Tham Jiak means in some way "love to eat" in Hokkien. I am a Malaysian Hokkien and truly love to eat.

Saturday, November 10, 2007

Apples & Thyme


I have many times told stories on my grandmothers, have I not? What about my grandfathers? Sadly I do not have much time with them as they both passed on when I was less than 5 years old. But anyhow, when it comes to food, especially in our Asian culture, it is almost mostly about our grandmothers. It would be them toiling away in the kitchen day in day out just to feed the family and as well as their dear husbands.

It had been a long time since I last join a food event, but this time it got me out of my cold storage box again, just because the theme really got me at my heart. This event is about, quoting african vanielje, celebrations of mothers and grandmothers and time spent with them in the kitchen, in dedication to Jeni’s mother. Apples and Thymes, it seems like the perfect name for the theme today, though I cannot explain why.

If you are a regular reader of my blog, you would have read bout my stories about my Ah Ma (grandmother) in so many occasions. For Ah Ma, the ever diligent wife, mother and grandmother, the always seeking of self improvement, the only bind now to our big family tree, the reason we all should appreciate and celebrate life and the ties to our roots back to China itself. I bet these reasons are truly strong enough for a celebration, a big one at date. So let’s toast to my Ah Ma and all the mothers and grandmothers in the world. You all somehow make this world a better place.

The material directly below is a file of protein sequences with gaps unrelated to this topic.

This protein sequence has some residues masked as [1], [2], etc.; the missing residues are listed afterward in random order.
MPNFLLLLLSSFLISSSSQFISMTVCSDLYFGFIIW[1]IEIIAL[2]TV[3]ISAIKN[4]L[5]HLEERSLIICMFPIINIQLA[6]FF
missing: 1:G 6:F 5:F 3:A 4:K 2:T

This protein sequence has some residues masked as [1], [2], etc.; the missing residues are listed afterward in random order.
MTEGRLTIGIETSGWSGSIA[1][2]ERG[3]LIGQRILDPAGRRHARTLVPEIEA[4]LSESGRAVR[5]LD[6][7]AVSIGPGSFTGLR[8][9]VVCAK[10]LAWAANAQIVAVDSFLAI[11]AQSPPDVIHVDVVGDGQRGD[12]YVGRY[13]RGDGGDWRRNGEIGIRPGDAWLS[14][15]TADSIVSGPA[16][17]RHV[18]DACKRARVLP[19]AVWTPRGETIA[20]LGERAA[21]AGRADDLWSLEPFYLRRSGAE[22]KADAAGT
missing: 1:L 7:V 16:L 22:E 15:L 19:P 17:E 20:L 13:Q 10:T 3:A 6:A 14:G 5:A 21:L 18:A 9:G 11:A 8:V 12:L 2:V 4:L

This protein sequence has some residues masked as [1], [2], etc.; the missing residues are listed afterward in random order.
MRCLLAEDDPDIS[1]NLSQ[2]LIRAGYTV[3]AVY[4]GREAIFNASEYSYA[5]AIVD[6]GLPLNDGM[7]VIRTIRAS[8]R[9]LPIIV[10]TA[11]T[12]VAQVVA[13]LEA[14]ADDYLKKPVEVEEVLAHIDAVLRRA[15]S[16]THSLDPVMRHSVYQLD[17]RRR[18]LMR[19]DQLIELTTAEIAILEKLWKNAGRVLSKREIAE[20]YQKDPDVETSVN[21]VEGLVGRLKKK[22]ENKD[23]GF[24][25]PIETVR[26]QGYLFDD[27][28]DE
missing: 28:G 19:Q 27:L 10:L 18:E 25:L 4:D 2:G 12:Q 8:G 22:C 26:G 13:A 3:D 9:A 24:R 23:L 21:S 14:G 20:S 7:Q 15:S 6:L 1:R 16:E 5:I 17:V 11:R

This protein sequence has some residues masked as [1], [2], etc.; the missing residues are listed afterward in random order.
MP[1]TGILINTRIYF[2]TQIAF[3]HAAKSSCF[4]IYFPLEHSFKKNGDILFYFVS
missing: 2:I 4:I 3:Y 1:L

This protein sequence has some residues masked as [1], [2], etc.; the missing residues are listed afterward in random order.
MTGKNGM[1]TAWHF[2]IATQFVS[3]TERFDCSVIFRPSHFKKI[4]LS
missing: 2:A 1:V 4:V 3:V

Looking back, it seems that I did not spend enough time with my Ah ma in my earlier days. What a shame, I certainly could have learned a lot. It was not until I went to Kuala Lumpur, the capital of Malaysia, to study and now to work, that I learn what I have all these while been taking for granted – real food laboured with real love. Maybe it is also our Asian way of life, where kids are not allowed to play in the kitchen; too dangerous, too troublesome, going to cut self with knife, breakables would be broken, edibles made inedible and the list would go on. That is how then, this little Chinese kid got left out of her Ah Ma’s kitchen, much to her lament.

But I remember the festivals, the time where we (kids) just might have the reason, or rather the chance to help out in the kitchen. I remember once, during Tanglung (Lantern) festival, I don’t know why this event was etched firmly in my memory where I can picture it vividly in my mind, where my sister and I walked into the kitchen where there were hundreds of mini Tong Yuens (glutinuous rice dumplings balls) in plethora of pinks, whites, greens and yellows in a huge metal tray. Ah Ma’s version of Tong Yuen is more of the north Malaysia style, small and plain with no fillings. My sister and I would eagerly help to shape the balls. I still remember Ah Ma saying, “Aiya, not like that, one big one small. Aiya, not round enough, let me show you”. She then will show her spectacular skill of rolling Tong Yuen into a round ball at the right size at amazing speed, due to years of making of thousands of them. Although she would try her best to advise us, we end up with Tong Yuens of various sizes and some oval, some round, some flat. In the end, she would still smile, praise us for our help and then throw it all in boil and then add into the prepared sweet ginger soup. I found a video here at Malaysia Best, where there are two little boys helping out with making Tong Yuen.